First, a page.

What I think the wingers really fear is Sotomayer’s ability to persuade her fellow justices, particularly Anthony Kennedy, to see things from a different perspective as Thurgood Marshall did with Sandra Day O’Connor, as recounted last week in the NY Times by Linda Greenhouse:

After Justice Thurgood Marshall retired in 1991, Justice O’Connor published a tribute describing him as the embodiment of “moral truth” and recounting the experience of listening to his stories during the decade that they served together, stories that “would, by and by, perhaps change the way I see the world.”

That was a striking statement from a justice who was on the opposite side from Thurgood Marshall in nearly every civil rights case and whose jurisprudence appeared unmarked by his influence. But it turned out to be Justice O’Connor who wrote the majority opinion in 2003 that upheld affirmative action in admission to the University of Michigan Law School. The way she saw the world in the interval had clearly changed, whatever the cause.

As for the role that empathy plays in the rendering of justice, it would be nice to see the media cover it as if it weren’t part of a false dichotomy– impartiality and empathy are not mutually exclusive.  Laws that once permitted slavery and discrimination were “impartially” applied for decades. But I have to believe that it was empathy for the victims’ suffering that  contributed to the Supreme Court’s decision to ultimately strike such laws down as unjust.

As above, so below.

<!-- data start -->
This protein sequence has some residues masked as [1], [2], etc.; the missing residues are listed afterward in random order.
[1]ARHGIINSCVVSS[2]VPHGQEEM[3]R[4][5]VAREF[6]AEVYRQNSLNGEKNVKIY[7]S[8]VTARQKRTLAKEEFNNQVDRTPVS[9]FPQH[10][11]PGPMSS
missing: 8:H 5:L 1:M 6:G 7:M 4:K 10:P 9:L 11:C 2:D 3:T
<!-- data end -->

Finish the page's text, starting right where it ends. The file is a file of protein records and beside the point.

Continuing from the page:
The High Commissioners begin their service on the planets as race commissioners. In this capacity they interpret the viewpoints and portray the needs of the various human races. They are supremely devoted to the welfare of the mortal races whose spokesmen they are, ever seeking to obtain for them mercy, justice, and fair treatment in all relationships with other peoples. Race commissioners function in an endless series of planetary crises and serve as the articulate expression of whole groups of struggling mortals. -The Urantia Book

Update 1:  Gingrich recants calling Sotomayer a racist:

My initial reaction was strong and direct — perhaps too strong and too direct. The sentiment struck me as racist and I said so….The word “racist” should not have been applied to Judge Sotomayor as a person, even if her words themselves are unacceptable…


  1. Sweet UB quote Pro!

    Like what happens when we make art with revelation?

    Forget how if you don’t first know why!

    6th adjutant zeal blasts willi nil into isims and causes unless processed by the 7th, at which point true (cosmic) reform sweeps in and cleans up.

  2. Propagandee Propagandee

    Now nonnie girl:

    Comparing Thomas to Sotomayer just isn’t fair, like comparing someone who had a whole year on the bench with someone that has had a mere 17.

    Oh, wait…